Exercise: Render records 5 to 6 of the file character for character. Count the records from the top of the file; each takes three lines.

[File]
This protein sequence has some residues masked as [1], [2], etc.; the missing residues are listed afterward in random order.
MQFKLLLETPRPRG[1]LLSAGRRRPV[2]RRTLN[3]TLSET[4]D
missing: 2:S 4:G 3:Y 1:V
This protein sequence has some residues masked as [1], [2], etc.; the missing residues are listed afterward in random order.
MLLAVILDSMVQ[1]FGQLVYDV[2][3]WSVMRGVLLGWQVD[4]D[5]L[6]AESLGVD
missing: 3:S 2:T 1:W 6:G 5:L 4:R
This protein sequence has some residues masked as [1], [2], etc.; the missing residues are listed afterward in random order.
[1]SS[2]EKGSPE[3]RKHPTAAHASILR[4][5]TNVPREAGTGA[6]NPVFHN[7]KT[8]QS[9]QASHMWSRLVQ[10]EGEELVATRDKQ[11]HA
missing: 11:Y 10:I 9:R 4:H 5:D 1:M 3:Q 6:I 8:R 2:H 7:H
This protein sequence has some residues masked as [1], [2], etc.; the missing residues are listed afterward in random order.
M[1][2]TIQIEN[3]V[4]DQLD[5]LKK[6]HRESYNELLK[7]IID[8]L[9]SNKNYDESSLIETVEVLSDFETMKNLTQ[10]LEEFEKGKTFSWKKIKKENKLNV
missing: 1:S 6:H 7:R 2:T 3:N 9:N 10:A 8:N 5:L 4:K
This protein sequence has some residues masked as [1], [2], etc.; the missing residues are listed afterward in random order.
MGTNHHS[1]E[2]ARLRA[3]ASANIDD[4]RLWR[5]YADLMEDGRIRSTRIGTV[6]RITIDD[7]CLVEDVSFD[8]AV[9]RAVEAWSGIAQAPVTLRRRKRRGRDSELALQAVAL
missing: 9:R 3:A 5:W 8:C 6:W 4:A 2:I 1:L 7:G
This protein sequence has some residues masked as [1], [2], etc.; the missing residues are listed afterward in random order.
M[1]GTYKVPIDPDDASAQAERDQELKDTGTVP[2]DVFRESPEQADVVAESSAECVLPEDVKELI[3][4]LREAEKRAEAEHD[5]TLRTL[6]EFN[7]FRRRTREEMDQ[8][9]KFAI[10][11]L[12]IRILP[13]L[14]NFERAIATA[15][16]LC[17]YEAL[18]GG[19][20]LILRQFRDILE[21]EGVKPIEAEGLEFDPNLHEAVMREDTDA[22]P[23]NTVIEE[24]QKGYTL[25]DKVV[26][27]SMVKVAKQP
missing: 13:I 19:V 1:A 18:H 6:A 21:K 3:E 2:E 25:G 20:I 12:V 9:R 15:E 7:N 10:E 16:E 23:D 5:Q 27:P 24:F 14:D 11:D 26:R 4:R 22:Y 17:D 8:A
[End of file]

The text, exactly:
This protein sequence has some residues masked as [1], [2], etc.; the missing residues are listed afterward in random order.
MGTNHHS[1]E[2]ARLRA[3]ASANIDD[4]RLWR[5]YADLMEDGRIRSTRIGTV[6]RITIDD[7]CLVEDVSFD[8]AV[9]RAVEAWSGIAQAPVTLRRRKRRGRDSELALQAVAL
missing: 9:R 3:A 5:W 8:C 6:W 4:A 2:I 1:L 7:G
This protein sequence has some residues masked as [1], [2], etc.; the missing residues are listed afterward in random order.
M[1]GTYKVPIDPDDASAQAERDQELKDTGTVP[2]DVFRESPEQADVVAESSAECVLPEDVKELI[3][4]LREAEKRAEAEHD[5]TLRTL[6]EFN[7]FRRRTREEMDQ[8][9]KFAI[10][11]L[12]IRILP[13]L[14]NFERAIATA[15][16]LC[17]YEAL[18]GG[19][20]LILRQFRDILE[21]EGVKPIEAEGLEFDPNLHEAVMREDTDA[22]P[23]NTVIEE[24]QKGYTL[25]DKVV[26][27]SMVKVAKQP
missing: 13:I 19:V 1:A 18:H 6:A 21:K 3:E 2:E 25:G 20:I 12:V 9:R 15:E 7:N 10:E 16:E 23:D 5:Q 27:P 24:F 14:D 11:D 26:R 4:R 22:Y 17:D 8:A